NewsCase StudiesEvents

HMRC publishes simplified VAT guidance for overseas sellers

Also in the news...

Foreign travel advice The Gambia

Warnings and insurance Still current at: 23 April 2024 Updated: 22 April 2024 Latest update: Ferry services between Banjul and Barra have been suspended until further notice; The Islamic Summit of the OIC (Organisation of Islamic Cooperation) will be held in Banjul on 4-5 May; road closures and delays at Banjul International Airport ('Safety and security' page).

Foreign travel advice China

Warnings and insurance Still current at: 23 April 2024 Updated: 22 April 2024 Latest update: Updated information on flooding (‘Safety and security’ page).

Guidance Living in South Korea

Information for British citizens moving to or living in South Korea, including guidance on residency, healthcare, driving and more.

Guidance Living in Nigeria

Information for British citizens moving to or living in Nigeria, including guidance on residency, healthcare and passports.

Paul Beare Wins IR Global Member Of The Year

Paul Beare has been named Member of the Year at this year’s IR Global Conference in Amsterdam.

HMRC publishes simplified VAT guidance for overseas sellers

Back to News

HMRC has published new simplified VAT guidance for overseas sellers sending goods to the UK.

HM Revenue and Customs ( HMRC) has published simplified VAT guidance for overseas sellers, with a new translation aimed at Chinese retailers that sell goods online into the United Kingdom.

The guidance, Selling goods using an online marketplace or direct to customers in the UK has been translated into simplified Mandarin to support sellers exporting goods from China to comply with UK import and VAT regulations.

In 2022, the UK imported £83.3 billion in goods and services from China and Hong Kong. Online shopping accounted for 26.5% of all UK retail sales in 2022, with a substantial number of goods being bought from international sellers via online marketplaces.

HMRC is encouraging UK agents and shipping companies to share the simplified guidance with their customers.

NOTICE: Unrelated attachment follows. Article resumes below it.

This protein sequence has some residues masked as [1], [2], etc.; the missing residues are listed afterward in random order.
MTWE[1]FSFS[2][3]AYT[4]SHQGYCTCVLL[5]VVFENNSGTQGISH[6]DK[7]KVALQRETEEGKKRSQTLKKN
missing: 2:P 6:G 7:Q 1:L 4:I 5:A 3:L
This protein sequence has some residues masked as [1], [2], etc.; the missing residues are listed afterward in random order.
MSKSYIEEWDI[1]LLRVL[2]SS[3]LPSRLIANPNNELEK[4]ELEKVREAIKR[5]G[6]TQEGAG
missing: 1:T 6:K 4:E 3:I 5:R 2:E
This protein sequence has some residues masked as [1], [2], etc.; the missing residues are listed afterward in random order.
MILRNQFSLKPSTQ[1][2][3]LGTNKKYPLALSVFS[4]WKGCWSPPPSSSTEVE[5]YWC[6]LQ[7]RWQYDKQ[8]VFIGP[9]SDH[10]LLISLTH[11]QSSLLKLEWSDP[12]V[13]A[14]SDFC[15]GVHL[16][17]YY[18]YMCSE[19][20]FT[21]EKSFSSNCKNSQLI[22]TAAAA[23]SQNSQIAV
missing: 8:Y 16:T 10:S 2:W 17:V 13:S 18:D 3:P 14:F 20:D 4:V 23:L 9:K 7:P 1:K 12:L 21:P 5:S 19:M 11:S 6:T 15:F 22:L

The information explains when and how VAT and import duties must be charged to customers by international sellers. It explains the different processes for direct to customer sales, and for sellers using online marketplaces.

Marc Gill, HMRC’s Director for Individuals and Small Business Compliance, said:

We have been working closely with international partners to better understand what information overseas sellers need in order to comply with their UK tax obligations.

We have acted on feedback from businesses to simplify and compile this online guidance into one, easily accessible place on GOV.UK. We have also recently published a simplified Mandarin translation of our guidance following research conducted with Chinese businesses.

By making our VAT and import duty rules easier to understand, we will be able to increase tax compliance levels for online sellers. We are asking UK freight, customs and shipping agents to help us reduce the tax gap by sharing this simplified guidance with their customers. By working together, we can help everyone pay the right amount of tax at the right time.

HMRC’s updated guidance has been published following detailed consultation and research with overseas sellers and brings together all relevant guidance in one place on GOV.UK. By making the process clearer and easier to follow, it will support overseas sellers to comply with their tax obligations and help HMRC to reduce the tax gap.

In 2018, HMRCsigned an updated Memorandum of Understanding ( MOU) with the General Administration of Customs China ( GACC). During the 10thUK-China Economic and Financial Dialogue in 2019, HMRC agreed to provide Chinese businesses with appropriate tax and customs guidance.

In 2020, HMRC commissioned research with Chinese online sellers. The report, Knowledge and attitudes of online sellers in China to UK tax compliance, was published in 2021. Recommendations from that research led to the development of new guidance and its translation into simplified Mandarin.

Further information

You are not logged in!

Please login or register to ask our experts a question.

Login now or register.